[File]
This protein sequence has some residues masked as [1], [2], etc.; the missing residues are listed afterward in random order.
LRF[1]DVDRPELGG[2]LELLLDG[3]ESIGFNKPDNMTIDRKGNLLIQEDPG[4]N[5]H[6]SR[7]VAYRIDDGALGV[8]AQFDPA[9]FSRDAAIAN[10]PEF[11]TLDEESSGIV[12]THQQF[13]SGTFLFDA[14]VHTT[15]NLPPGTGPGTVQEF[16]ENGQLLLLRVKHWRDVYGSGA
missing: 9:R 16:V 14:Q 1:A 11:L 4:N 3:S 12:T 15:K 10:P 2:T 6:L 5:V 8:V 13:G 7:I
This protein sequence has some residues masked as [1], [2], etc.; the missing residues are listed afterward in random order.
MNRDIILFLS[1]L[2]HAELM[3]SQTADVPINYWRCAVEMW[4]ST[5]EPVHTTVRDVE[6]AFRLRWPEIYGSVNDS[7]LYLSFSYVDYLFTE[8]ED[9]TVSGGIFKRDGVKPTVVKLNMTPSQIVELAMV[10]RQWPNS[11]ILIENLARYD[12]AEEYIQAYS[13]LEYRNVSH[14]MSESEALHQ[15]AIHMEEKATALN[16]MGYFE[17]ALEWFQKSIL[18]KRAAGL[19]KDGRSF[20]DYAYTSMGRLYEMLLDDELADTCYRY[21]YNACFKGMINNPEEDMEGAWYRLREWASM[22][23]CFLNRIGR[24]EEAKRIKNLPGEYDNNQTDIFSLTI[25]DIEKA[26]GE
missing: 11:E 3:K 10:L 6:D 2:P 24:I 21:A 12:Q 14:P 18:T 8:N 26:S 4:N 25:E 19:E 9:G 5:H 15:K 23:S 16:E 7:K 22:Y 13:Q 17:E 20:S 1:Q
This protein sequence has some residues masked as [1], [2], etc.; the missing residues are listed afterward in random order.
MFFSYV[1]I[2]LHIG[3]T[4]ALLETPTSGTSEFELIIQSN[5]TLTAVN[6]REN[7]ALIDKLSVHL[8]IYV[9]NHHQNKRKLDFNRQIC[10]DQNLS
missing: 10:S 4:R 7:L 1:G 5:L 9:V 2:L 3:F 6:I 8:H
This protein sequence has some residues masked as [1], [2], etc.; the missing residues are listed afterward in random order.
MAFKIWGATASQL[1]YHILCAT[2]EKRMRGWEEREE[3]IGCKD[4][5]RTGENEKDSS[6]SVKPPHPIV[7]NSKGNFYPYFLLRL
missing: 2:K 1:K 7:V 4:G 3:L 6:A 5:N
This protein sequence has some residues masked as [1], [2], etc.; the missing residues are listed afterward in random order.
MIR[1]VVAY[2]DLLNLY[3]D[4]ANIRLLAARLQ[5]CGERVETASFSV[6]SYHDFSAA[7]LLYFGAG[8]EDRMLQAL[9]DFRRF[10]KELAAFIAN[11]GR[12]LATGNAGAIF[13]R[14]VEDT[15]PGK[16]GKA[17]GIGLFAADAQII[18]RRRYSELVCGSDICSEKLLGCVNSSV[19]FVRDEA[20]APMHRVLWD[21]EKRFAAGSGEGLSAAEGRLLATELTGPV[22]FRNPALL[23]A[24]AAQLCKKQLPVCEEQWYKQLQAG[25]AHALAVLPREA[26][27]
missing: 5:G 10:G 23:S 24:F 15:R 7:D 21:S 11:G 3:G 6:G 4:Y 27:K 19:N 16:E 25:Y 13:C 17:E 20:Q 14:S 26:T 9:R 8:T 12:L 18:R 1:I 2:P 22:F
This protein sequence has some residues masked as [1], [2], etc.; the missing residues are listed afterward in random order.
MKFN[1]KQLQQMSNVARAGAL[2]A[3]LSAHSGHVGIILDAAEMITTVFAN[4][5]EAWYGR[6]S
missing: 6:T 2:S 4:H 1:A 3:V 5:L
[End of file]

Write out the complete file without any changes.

This protein sequence has some residues masked as [1], [2], etc.; the missing residues are listed afterward in random order.
LRF[1]DVDRPELGG[2]LELLLDG[3]ESIGFNKPDNMTIDRKGNLLIQEDPG[4]N[5]H[6]SR[7]VAYRIDDGALGV[8]AQFDPA[9]FSRDAAIAN[10]PEF[11]TLDEESSGIV[12]THQQF[13]SGTFLFDA[14]VHTT[15]NLPPGTGPGTVQEF[16]ENGQLLLLRVKHWRDVYGSGA
missing: 9:R 16:V 14:Q 1:A 11:L 4:N 3:S 12:T 15:K 10:P 2:T 6:L 5:V 8:V 13:G 7:I
This protein sequence has some residues masked as [1], [2], etc.; the missing residues are listed afterward in random order.
MNRDIILFLS[1]L[2]HAELM[3]SQTADVPINYWRCAVEMW[4]ST[5]EPVHTTVRDVE[6]AFRLRWPEIYGSVNDS[7]LYLSFSYVDYLFTE[8]ED[9]TVSGGIFKRDGVKPTVVKLNMTPSQIVELAMV[10]RQWPNS[11]ILIENLARYD[12]AEEYIQAYS[13]LEYRNVSH[14]MSESEALHQ[15]AIHMEEKATALN[16]MGYFE[17]ALEWFQKSIL[18]KRAAGL[19]KDGRSF[20]DYAYTSMGRLYEMLLDDELADTCYRY[21]YNACFKGMINNPEEDMEGAWYRLREWASM[22][23]CFLNRIGR[24]EEAKRIKNLPGEYDNNQTDIFSLTI[25]DIEKA[26]GE
missing: 11:E 3:K 10:L 6:D 2:P 24:I 21:A 12:Q 14:P 18:T 8:N 26:S 4:N 25:E 19:E 9:G 5:H 15:K 23:S 16:E 7:K 22:Y 13:Q 17:E 20:S 1:Q
This protein sequence has some residues masked as [1], [2], etc.; the missing residues are listed afterward in random order.
MFFSYV[1]I[2]LHIG[3]T[4]ALLETPTSGTSEFELIIQSN[5]TLTAVN[6]REN[7]ALIDKLSVHL[8]IYV[9]NHHQNKRKLDFNRQIC[10]DQNLS
missing: 10:S 4:R 7:L 1:G 5:L 9:V 2:L 3:F 6:I 8:H
This protein sequence has some residues masked as [1], [2], etc.; the missing residues are listed afterward in random order.
MAFKIWGATASQL[1]YHILCAT[2]EKRMRGWEEREE[3]IGCKD[4][5]RTGENEKDSS[6]SVKPPHPIV[7]NSKGNFYPYFLLRL
missing: 2:K 1:K 7:V 4:G 3:L 6:A 5:N
This protein sequence has some residues masked as [1], [2], etc.; the missing residues are listed afterward in random order.
MIR[1]VVAY[2]DLLNLY[3]D[4]ANIRLLAARLQ[5]CGERVETASFSV[6]SYHDFSAA[7]LLYFGAG[8]EDRMLQAL[9]DFRRF[10]KELAAFIAN[11]GR[12]LATGNAGAIF[13]R[14]VEDT[15]PGK[16]GKA[17]GIGLFAADAQII[18]RRRYSELVCGSDICSEKLLGCVNSSV[19]FVRDEA[20]APMHRVLWD[21]EKRFAAGSGEGLSAAEGRLLATELTGPV[22]FRNPALL[23]A[24]AAQLCKKQLPVCEEQWYKQLQAG[25]AHALAVLPREA[26][27]
missing: 5:G 10:G 23:S 24:F 15:R 7:D 21:S 11:G 3:G 6:G 4:Y 27:K 19:N 16:E 25:Y 13:C 17:E 20:Q 14:S 26:T 9:R 8:T 12:L 18:R 1:I 2:P 22:F
This protein sequence has some residues masked as [1], [2], etc.; the missing residues are listed afterward in random order.
MKFN[1]KQLQQMSNVARAGAL[2]A[3]LSAHSGHVGIILDAAEMITTVFAN[4][5]EAWYGR[6]S
missing: 6:T 2:S 4:H 1:A 3:V 5:L